Peter Frampton Says He Sleeps With His Guitar As He Battles Muscle-Wasting Disease

Peter Frampton Says He Sleeps With His Guitar As He Battles Muscle-Wasting Disease
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Rock icon Peter Frampton has been opening up about the reality of his battle with the muscle-wasting disease, Inclusion Body Myositis (IBM). He says that the disease came on very subtly and in ways that weren’t obvious to the naked eye. Frampton soon realized his legs couldn’t handle a hike as easily as they once could. “At first I thought, ‘I’m just getting old!'” he says.

He then realized that there must be an underlying issue after a series of falls onstage. Soon, the disease will rob him of his ability to play guitar, something that he is incredibly passionate about. He reveals to PEOPLE magazine that he sleeps with the same guitar that he used to write one of his greatest hits “Baby, I Love Your Way.”

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Peter Frampton sleeps with his guitar, which he is extremely passionate about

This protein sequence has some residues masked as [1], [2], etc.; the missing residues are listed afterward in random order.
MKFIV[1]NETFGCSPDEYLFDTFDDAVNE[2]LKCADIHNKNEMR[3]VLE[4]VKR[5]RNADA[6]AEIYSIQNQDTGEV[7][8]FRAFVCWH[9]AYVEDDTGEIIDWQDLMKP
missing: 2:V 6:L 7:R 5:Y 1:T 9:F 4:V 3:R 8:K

peter frampton sleeps with his guitar
Peter Frampton / Brandon Nagy/REX/Shutterstock

Inclusion Body Myositis, according to Wikipedia, is a “progressive muscle disorder characterized by muscle inflammation, weakness, and atrophy (wasting).” It was because of this diagnosis that Frampton decided to have a farewell tour, since he will no longer be able to play his guitar one day. A dollar of every ticket sold for his farewell tour is going towards Frampton’s myositis research fund at Johns Hopkins.

RELATED: Peter Frampton Says “Goodbye” During Farewell Tour Finale

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It sounds like, despite this diagnosis, Frampton doesn’t plan to slow down and hopes that he doesn’t. “I hope I’m still writing lyrics and playing a new riff, if I can, when I’m on my last legs. Because that’s what my life’s all about.’”

He stays positive regardless of his diagnosis

peter frampton sleeps with his guitar
Peter Frampton / Araldi di Crollalanza/REX/Shutterstock

As mentioned previously, a portion of the proceeds of these tickets for his farewell tour went to his myositis research fund at Johns Hopkins. He is currently receiving treatment at Johns Hopkins. Moreover, he is taking part in a clinical trial to test a drug that may hopefully stave off the effects of IBM. The disease affects just about 24,000 Americans.

Frampton is happy to report that despite battling the disease, IBM has not affected him in the throat (a very common aspect). 50% of sufferers of IBM experience this, and thankfully, Frampton can still speak and sing. He says that he remains in good spirits despite any of this. “My cup is always half full. I’m very positive about it,” he says.

peter frampton sleeps with his guitar
Normal muscle vs IBM

We’re so happy to hear that regardless of this battle, he is remaining in good spirits!

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